A genuine Forrers 8" x 8" piston pump.

The journey to restore this pump has taken a long time - we had to organise casting of the cylinder end plates, the manufacture of the four valves and general routine repairs/maintenance.

Consisting of three main sections, it has been sandblasted and repainted.

This pump probably isn't unique, but there would be very few similar!

An 8" x 8" Forrers masterpiece and it is your choice on which side you mount the intake and the discharge.

Look at the size - look at the setup of the cylinders! There are no air chambers, nor are there any valve rubbers, no valve seats, and no springs! So ... how can it work? It had four solid, high-density rubber balls to replace all of the above. Try as we may, we could not find any way to produce the four balls needed. Instead, we have had four bronze balls made of the same size.

See the gallery images for detailed photos of the bull gear and pinion & images of the full pump displayed. We have just taken delivery of the shiny, magic bronze valves on which this pump is dependent complete with the machining "off-cuts".

To provide a better understanding of the dimensions of this pump, the following are some of its vital stats:

  • Height to Top of Gearbox Lifting Point - 80 cm
  • Pulley Diameter - 76 cm
  • Gearbox Housing Length - 108 cm
  • Mid-Section Length - 46 cm
  • Gland Nut Outside Diameter - 12.5 cm
  • Shaft - 4 cm x 1 m length
  • Centre Plate & Piston Plates depth - 3 cm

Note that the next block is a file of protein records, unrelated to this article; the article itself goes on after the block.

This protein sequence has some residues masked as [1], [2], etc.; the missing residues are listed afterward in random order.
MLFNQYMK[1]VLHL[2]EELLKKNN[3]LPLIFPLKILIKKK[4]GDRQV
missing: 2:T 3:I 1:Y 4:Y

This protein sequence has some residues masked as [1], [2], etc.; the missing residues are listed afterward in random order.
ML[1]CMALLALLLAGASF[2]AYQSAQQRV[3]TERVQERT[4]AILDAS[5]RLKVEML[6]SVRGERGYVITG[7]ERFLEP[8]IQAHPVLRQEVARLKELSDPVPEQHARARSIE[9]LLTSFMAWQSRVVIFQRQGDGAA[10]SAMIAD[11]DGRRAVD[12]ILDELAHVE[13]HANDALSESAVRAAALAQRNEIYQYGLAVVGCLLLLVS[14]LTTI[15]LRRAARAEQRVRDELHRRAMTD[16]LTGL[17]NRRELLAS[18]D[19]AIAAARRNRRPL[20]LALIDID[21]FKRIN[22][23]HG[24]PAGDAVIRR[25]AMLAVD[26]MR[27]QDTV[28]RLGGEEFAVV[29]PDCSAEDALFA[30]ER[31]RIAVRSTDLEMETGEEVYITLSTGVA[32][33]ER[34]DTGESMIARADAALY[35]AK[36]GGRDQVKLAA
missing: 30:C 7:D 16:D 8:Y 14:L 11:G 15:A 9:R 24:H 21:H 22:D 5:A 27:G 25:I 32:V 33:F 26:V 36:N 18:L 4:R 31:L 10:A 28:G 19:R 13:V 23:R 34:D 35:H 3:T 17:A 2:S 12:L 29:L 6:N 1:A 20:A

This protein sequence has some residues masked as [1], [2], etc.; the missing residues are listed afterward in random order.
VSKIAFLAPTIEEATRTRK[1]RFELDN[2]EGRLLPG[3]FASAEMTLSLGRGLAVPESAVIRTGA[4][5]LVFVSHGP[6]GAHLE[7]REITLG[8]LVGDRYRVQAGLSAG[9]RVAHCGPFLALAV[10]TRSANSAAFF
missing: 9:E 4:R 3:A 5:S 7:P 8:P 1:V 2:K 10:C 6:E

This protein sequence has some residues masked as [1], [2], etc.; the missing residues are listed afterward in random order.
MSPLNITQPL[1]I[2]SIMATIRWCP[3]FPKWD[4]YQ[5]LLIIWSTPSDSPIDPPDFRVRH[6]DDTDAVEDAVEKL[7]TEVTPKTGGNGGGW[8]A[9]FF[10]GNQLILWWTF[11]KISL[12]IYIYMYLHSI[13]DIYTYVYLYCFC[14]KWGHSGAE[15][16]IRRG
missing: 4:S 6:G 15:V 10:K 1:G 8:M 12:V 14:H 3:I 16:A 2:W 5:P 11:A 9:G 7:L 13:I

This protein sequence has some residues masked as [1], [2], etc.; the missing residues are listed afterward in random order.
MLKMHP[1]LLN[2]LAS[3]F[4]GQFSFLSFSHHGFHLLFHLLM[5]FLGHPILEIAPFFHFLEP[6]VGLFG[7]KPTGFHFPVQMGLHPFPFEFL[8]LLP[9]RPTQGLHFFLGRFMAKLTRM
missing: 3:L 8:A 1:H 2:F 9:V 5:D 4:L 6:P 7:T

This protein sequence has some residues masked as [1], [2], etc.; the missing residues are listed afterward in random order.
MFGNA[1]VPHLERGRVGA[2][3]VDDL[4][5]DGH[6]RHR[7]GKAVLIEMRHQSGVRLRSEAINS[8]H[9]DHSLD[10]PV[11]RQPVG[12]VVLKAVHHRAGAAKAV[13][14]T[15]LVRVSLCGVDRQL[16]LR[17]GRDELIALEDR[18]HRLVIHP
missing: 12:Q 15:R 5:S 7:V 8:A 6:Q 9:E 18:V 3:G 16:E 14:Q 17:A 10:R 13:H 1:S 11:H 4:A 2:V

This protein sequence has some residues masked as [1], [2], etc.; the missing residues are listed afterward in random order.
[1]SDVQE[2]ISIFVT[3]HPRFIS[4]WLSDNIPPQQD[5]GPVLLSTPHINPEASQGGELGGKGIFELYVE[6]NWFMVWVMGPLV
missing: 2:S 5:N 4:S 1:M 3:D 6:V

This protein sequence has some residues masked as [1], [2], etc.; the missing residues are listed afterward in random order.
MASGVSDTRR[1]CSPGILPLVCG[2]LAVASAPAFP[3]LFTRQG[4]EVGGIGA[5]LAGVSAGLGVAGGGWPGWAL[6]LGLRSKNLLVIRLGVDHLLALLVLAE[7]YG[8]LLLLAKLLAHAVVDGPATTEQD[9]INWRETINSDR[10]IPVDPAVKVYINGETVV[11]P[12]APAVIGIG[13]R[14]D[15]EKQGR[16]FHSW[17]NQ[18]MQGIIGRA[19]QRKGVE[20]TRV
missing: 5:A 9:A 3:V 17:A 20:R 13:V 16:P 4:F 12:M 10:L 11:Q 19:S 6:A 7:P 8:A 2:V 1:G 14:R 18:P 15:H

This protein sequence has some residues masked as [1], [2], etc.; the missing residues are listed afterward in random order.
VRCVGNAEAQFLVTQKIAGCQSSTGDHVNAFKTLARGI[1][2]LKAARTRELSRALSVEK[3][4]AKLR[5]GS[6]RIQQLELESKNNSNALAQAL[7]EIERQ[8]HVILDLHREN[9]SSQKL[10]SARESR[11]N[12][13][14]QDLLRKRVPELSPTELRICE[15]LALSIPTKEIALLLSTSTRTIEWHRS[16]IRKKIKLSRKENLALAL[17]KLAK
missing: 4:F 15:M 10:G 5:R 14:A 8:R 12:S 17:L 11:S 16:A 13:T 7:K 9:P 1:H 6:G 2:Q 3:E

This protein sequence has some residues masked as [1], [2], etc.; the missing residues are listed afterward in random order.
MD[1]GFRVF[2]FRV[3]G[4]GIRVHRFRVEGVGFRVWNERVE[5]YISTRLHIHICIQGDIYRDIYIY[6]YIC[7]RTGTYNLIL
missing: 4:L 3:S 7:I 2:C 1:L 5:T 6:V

Note: The main gear had three teeth that had been chipped. These have now been repaired and are specifically shown in the first four photos below. The other two gearbox photos are to make sure that you can appreciate the wonderful condition that this pump is in.

We can't say too much about this pump because we don't know its history - and it can't tell us.

Our Forrers information says that they have:

  • A head of 150 feet
  • At 25 & 45 strokes per minute (125 & 225 rpm at the pump) they will deliver 4,200 - 7,560 gallons per hour.
  • Needs between a 5 and 10 hp  to drive them to the maximum head

Now that it has been sandblasted, we have found a date on the back of the pump and a serial number - it is E23 and the date, which we can only assume is the manufacture date, is 28 April 1942 (about the middle of World War II). Just imagine the factory and the equipment which made this pump at that time. But, importantly, we had it fully restored well in time for its 80th birthday celebrations in April 2022.

Shown in these photos are two vital parts - one of them is the original balls that operated the pump. They were approximately 4" to 5" in diameter and made from extremely dense and heavy rubber - it would seem that they fill the role normally done by the valves and springs, etc. We had the rubber tested and were told that it is the same density as that used in the heavy earthmoving truck tyres etc. The other vital part is the end plate for each of the four cylinders - they are cast to bolt onto each cylinder with a rounded extrusion to allow the balls the rise and fall. Unfortunately, we inherited only two balls and one end plate. We have had three more end plates cast and have now added four balls machined from solid brass bar as shown in the photos.

Now that it is fully restored, you have the opportunity to own/use/display this masterpiece - and, no doubt, you will hear the "Wish I had that" regrets expressed by all who see her!!


Pump Gallery

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